Brett Brooks: Not all animals. The characters are going to bounce around in design, actually. Animals, humanoid, alien…I’m really trying to push my character work with this book. So you’ll be seeing a nice variety with Deuces.

Yes, both! Deuces Wild will be taking place primarily on a distant planet, with a little space travel peppered in. It’s still being developed, so everything is up for grabs!


Russell Sellers: It sounds like it has a lot of different influences, but which ones are the most prominent to you? Is there a little Star Wars or Firefly influence on this one at all?

Brett Brooks: Well, I’m not a huge Star Wars fan, actually. And I have yet to see Firefly (Yes, I know. Please, keep the spears sheathed until the end of the interview). To be quite honest, science fiction isn’t my go-to. I’m much more drawn to drama and personal stories. I haven’t really considered where the influences have come from. I think I just wanted to do something a little more involved and complicated. And a space epic satisfied it!


Russell Sellers: I think that’s actually kind of cool that you’re going into the genre fresh and going for your own take on it rather than using presupposed story forms. When can we expect to see Deuces Wild in print? Will it be available digitally, too?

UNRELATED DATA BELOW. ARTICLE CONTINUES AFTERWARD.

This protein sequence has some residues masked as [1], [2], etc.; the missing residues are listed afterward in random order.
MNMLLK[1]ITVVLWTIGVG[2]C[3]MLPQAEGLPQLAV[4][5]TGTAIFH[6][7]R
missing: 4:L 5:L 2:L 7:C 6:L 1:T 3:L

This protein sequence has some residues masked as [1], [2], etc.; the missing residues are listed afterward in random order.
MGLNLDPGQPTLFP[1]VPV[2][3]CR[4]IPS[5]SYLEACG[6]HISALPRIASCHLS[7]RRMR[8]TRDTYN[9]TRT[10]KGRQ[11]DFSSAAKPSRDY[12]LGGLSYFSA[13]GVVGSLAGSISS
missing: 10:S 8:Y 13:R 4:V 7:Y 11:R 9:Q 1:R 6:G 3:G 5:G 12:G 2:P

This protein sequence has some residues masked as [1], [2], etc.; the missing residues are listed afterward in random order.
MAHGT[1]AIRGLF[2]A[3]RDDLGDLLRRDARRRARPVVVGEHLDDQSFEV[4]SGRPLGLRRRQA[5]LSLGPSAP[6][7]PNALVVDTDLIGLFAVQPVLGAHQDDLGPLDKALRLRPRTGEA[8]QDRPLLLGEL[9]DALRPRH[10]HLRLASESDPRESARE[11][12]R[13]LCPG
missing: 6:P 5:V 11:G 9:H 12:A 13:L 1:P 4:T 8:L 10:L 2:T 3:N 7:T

Brett Brooks: Well, Deuces is providing some new challenges for me as a writer/illustrator – one of the primary ones being that this book will be in color. Since I’ve never embarked on something this visually involved, I would be inept to give you a set date for when it’ll be available. The best I can do is…some time in 2015 (hopefully). It will be available digitally, yes.

Better hope you've got a good hand.
Better hope you’ve got a good hand.

Russell Sellers: Very cool. Is there anything you’d like to add before we end?

Brett Brooks: I truly do value and appreciate everyone who has supported me and my silly endeavors up to this point! And I really am excited to bring anyone who’s interested along with me on this new journey with my sophomore graphic novel!


Russell Sellers: Thanks again for talking with us and sharing your projects and thoughts with the P2BN readers! We’ll be on the lookout for Deuces Wild.

Brett Brooks: Thanks for bringing me in, it was a blast!

For more on Brett Brooks’ kickstarter project – check out the project’s official video: